Bringing out a little variety

John Koenig

Nearly one year ago, senior Meg Britain was performing for her first time in the UW-Eau Claire annual production of “Cabaret.” This year, in addition to performing, she’s also student directing, which has added a lot of responsibility.

Finding the balance between a busy school schedule, social life, acting in Eau Claire’s fall play “Everyman,” and preparing for Cabaret was no easy task, Britain said.

“I’d start working at (10 or 11 p.m.) and would finish at like, four in the morning,” Britain said, smiling. At one point she had to arrange three songs in one week, she said.
Britain said the student directors had a large work load.

They were responsible for writing roles, choreogarphy, designing costumes and lighting.

“You really need to have knowledge about theater,” she said.

Britain, a music education major, is one of eight student directors who have been working since the closing of last year’s Cabaret to make this year’s show comparable to a professional cabaret.

“Cabaret Platinum XXVIII,” this year’s edition of the annual Cabaret, is put on by the Eau Claire music and theater arts students. Cabaret is a variety show that gives music and theater students an opportunity to put on a musical.

Gary Schwartzhoff, one of the faculty directors working on this year’s production, attributes the energy of this year’s show to the current student leadership.

“This year we have a strong group of student directors,” Schwartzhoff said.

Student directors are chosen for their ability to arrange music as well as their leadership skills. They run auditions, arrange the choral music and choreograph the dancing for their numbers.

Two students are chosen from each of the four participating choirs: Concert Choir I, Concert Choir II, The Singing Statesmen and Women’s Concert Chorale.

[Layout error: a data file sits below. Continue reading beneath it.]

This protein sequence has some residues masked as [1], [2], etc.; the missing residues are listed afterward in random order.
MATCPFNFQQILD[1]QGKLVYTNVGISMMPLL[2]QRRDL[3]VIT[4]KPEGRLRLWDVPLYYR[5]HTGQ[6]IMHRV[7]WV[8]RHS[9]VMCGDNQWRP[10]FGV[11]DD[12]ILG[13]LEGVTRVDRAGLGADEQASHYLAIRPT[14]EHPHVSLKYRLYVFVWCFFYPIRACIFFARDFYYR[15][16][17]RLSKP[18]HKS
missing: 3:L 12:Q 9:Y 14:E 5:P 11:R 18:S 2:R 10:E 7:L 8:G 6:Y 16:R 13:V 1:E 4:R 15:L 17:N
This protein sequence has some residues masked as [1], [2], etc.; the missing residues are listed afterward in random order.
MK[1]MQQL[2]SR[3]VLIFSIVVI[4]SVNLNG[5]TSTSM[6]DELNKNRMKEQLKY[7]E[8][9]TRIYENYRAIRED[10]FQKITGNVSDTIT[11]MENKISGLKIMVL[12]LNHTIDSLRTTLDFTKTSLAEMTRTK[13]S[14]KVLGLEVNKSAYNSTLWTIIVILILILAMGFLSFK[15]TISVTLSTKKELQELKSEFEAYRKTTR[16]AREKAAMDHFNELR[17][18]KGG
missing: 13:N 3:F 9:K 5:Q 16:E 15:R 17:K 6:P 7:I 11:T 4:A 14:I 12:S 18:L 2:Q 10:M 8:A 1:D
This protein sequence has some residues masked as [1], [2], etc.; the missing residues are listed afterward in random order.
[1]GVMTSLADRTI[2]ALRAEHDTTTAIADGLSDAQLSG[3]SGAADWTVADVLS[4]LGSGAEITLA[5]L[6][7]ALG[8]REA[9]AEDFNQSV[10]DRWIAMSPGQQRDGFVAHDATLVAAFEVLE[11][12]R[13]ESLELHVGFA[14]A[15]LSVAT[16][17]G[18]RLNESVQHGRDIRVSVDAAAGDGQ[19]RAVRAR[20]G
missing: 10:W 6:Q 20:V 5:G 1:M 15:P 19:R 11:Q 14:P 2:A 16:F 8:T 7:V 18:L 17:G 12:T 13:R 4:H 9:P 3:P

Every year, Cabaret has a different theme. This year’s theme is Platinum. Each student director had to find and arrange songs for albums that went platinum.

After the theme of the show was decided, the directors each chose four songs they would like to see performed. They then voted on which songs would be in the show.

The student directors had all summer to arrange these songs into choral pieces. In the fall, the directors met in class where they finished their pieces, learned how to direct and prepared for rehearsals.

Auditions for Cabaret began in October.

Britain said she had a difficult time choosing members to perform due to the high number of auditions.

Typically, Women’s Concert Chorale only permits 25 of its members to perform in Cabaret. This year, however, 27 members are to perform.

“We added two more members this year because the competition was so high,” Britain said.
They worked almost 12 hours a day during “hell week,” the name given to the week before the performance.

The cast members had only the few days before opening night to learn the second set of songs for the show.

Britain said she didn’t find much difficulty in teaching the material so quickly.
Fellow student director senior Mark Lundin agreed.

Lundin described much of his choreography as fast-paced and athletic.

“Many people saw it as a challenge to be met, and (the cast) stepped up,” he said.
This year, one-third of the cast is first-time Cabaret members.

“The energy is exciting and different,” Britain said.

Overall, she said her role as a student director has been challenging but rewarding.
“This has been a great opportunity,” she said. “This is what I want to do.”

Britain said the show came together because of the hard work from all the student directors.

“It’s not just me working,” Britain said. “It’s all of us. The other student directors have put in just as much work as I have.”